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7/20. Pure agnosia for mirror stimuli after right inferior parietal lesion.

    This study reports the experimental investigation of G.R., a patient suffering from a highly specific disorder in discriminating mirror stimuli following a right temporoparietal cerebrovascular accident. G.R. showed intact perceptual, attentional, mnestic, linguistic and executive abilities. Object recognition was accurate even under unusual viewing conditions. He was highly accurate in defining the canonical orientation of common objects and in discriminating misoriented objects among identical distracters. However, he was severely impaired in tasks requiring mirror-stimulus discrimination, a deficit that persisted even when the object's coordinates were systematically misaligned with respect to his body. The disorder was also dependent upon the frame of reference (allocentric versus egocentric) activated on the basis of task demands. These results demonstrate the existence of a highly specific disorder in discriminating mirror stimuli defined in object-based coordinates, suggesting a failure in processing the directionality of an object's intrinsic x-axis.
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8/20. Personal and extrapersonal space: a case of neglect dissociation.

    Dissociation between personal and extrapersonal neglect has rarely been observed in man. In this study we present a case of severe personal neglect in the absence of a deficit for extrapersonal space. An extensive neuropsychological assessment demonstrates the absence of cognitive impairments in visuo-spatial processing and confirms the selective presence of a severe representational deficit of the left side of the body.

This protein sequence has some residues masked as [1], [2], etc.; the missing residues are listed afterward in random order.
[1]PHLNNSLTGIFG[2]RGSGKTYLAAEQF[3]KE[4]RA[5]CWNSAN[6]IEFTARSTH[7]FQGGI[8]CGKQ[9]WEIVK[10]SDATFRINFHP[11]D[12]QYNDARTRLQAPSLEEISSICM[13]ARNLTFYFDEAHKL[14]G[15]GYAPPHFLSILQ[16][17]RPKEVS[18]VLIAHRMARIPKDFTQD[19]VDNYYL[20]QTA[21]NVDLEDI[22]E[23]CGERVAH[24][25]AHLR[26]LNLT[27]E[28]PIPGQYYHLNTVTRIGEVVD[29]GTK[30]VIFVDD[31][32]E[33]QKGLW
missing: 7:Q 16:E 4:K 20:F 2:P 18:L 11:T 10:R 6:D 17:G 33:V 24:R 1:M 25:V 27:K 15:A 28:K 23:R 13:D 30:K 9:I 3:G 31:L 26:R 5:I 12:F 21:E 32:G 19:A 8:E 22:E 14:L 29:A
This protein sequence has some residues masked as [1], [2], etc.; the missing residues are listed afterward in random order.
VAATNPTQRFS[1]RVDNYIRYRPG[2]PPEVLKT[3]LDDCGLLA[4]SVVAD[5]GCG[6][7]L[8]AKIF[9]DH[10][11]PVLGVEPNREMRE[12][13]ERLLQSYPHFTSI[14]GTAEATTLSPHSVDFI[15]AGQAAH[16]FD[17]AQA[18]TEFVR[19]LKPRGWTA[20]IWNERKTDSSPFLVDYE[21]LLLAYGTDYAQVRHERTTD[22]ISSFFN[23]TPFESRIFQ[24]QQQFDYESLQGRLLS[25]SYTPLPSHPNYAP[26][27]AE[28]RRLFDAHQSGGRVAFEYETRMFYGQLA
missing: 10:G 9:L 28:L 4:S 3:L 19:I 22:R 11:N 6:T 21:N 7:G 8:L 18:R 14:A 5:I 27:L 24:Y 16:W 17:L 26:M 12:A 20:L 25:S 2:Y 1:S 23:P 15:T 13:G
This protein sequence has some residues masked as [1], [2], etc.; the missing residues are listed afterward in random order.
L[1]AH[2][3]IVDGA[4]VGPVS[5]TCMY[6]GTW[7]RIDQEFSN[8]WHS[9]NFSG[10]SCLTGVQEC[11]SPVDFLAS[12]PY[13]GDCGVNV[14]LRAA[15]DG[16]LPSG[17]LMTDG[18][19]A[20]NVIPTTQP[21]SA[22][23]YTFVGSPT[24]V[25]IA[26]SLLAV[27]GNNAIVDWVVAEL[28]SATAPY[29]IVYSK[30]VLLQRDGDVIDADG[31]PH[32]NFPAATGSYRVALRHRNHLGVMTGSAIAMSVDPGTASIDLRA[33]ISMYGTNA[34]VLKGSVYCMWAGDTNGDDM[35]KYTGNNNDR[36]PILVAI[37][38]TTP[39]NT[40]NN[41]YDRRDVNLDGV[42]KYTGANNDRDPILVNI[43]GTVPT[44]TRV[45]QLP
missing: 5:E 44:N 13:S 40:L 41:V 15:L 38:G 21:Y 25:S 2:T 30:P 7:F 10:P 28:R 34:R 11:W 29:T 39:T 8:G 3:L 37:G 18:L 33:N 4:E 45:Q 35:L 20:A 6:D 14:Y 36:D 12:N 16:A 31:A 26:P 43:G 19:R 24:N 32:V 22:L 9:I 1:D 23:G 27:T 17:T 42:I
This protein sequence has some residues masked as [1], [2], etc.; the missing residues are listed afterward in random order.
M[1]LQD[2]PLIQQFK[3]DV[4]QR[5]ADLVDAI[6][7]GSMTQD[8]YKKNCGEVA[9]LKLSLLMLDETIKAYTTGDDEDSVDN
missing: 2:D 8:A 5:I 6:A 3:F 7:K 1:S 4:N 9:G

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9/20. Dissociation between personal and extrapersonal neglect in a crossed aphasia study.

    Abstract Several reports document crossed aphasia following a right cerebral infarct. However, few of them provide a detailed investigation of associated neuropsychological disorders. A personal neglect disorder with no difficulty in orienting attention in the contralesional space has not been frequently reported independently of lesion side for the language deficit. In most cases, the deficit is described in the acute period. We report the case of a patient who showed severe crossed aphasia several months after cerebral damage. In addition to his language deficit, he suffered from finger agnosia, acalculia, and right/left confusion. Although he was able to orient attention in the contralesional space, he had a persistent personal neglect disorder with severe difficulty in attending to his own body. Results suggest that right hemisphere language dominance does not preclude ipsilateral specialisation for other functions. Furthermore, the dissociation between the two spatial functions provides further confirmation that they are subserved by two independent systems.
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10/20. Primary central nervous system angiitis, amyloid angiopathy, and Alzheimer's pathology presenting with Balint's syndrome.

    We report a patient who presented with Balint's syndrome as a manifestation of primary central nervous system angiitis. Clinical findings included simultanagnosia, optic ataxia, and optic apraxia. Pathologic evaluation demonstrated amyloid angiopathy and Alzheimer's plaques. The presence of primary central nervous system angiitis along with amyloid angiopathy and Alzheimer's plaques may not be coincidental. Angiitis may be a foreign body reaction to A4 amyloid deposition.